Self-management effective for people with hypertension

Woman taking her blood pressure

A recent trial in people with hypertension found that self-monitoring of blood pressure (BP) together with self-titration of antihypertensive medication resulted in better BP control compared with standard care.

This strategy has now been tested in high-risk patients, who have the most to gain from optimised BP control. Richard McManus from the University of Oxford and his team undertook TASMIN-SR, a randomised trial involving 552 patients with hypertension and at least one other high-risk condition, published in JAMA (online, 27 August 2014)[1]

After 12 months, BP had fallen significantly in patients who self-managed according to a prespecified algorithm, without an increase in adverse events.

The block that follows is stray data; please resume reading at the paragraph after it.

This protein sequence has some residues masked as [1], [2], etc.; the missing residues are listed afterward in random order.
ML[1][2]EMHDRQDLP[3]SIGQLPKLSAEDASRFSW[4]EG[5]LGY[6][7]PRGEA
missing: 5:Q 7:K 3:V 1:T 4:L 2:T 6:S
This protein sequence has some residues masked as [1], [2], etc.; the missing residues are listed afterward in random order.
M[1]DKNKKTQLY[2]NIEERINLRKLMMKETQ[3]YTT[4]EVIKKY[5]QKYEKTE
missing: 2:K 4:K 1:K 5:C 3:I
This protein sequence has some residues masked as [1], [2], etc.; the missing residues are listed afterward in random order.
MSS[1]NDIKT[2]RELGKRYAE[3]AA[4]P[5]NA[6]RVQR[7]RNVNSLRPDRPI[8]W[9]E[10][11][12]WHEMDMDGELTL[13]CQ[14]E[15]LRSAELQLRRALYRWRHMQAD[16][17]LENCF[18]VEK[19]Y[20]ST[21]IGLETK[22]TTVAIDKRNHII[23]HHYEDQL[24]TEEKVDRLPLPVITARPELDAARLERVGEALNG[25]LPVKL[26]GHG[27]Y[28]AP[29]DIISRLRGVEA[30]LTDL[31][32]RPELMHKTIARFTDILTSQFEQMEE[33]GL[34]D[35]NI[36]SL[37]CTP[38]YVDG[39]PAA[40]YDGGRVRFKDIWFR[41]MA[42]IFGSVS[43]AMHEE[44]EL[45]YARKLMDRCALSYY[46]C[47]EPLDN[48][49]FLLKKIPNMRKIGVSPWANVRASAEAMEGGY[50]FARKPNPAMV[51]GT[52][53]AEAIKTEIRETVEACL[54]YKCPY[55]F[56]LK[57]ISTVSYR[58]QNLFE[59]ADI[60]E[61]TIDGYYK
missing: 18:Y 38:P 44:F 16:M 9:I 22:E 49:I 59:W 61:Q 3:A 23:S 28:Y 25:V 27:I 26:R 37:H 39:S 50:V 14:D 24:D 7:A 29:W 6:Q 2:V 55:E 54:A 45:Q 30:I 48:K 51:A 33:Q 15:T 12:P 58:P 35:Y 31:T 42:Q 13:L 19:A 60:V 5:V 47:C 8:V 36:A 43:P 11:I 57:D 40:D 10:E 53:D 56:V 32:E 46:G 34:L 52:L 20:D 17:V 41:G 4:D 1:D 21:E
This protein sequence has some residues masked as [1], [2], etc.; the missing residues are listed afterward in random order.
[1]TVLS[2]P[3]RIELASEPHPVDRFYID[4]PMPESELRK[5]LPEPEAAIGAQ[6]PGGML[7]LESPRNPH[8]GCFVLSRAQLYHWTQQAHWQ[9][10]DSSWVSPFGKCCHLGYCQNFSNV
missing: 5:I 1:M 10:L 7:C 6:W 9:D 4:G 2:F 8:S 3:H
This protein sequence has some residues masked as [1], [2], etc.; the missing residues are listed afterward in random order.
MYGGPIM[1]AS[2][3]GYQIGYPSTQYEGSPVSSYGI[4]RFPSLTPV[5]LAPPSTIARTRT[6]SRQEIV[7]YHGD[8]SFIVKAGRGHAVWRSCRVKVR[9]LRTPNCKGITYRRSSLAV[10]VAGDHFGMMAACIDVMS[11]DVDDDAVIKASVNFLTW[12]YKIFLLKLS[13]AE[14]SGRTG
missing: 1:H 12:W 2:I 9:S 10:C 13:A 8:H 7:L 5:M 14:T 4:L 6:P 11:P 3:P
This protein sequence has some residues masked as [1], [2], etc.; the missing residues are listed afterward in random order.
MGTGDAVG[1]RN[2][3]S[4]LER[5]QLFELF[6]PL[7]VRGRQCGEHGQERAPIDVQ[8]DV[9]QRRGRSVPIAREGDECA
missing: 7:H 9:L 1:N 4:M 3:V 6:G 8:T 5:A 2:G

“Patients at high risk of cardiovascular disease whose BP is not optimally controlled could be considered for self-management,” the researchers conclude.


[1] McManus RJ et al. Effect of Self-monitoring and Medication Self-titration on Systolic Blood Pressure in Hypertensive Patients at High Risk of Cardiovascular Disease: The TASMIN-SR Randomized Clinical Trial. JAMA 2014;312(8): 799–808. 

Last updated
The Pharmaceutical Journal, PJ, 13 September 2014, Vol 293, No 7827;293(7827):DOI:10.1211/PJ.2014.20066305

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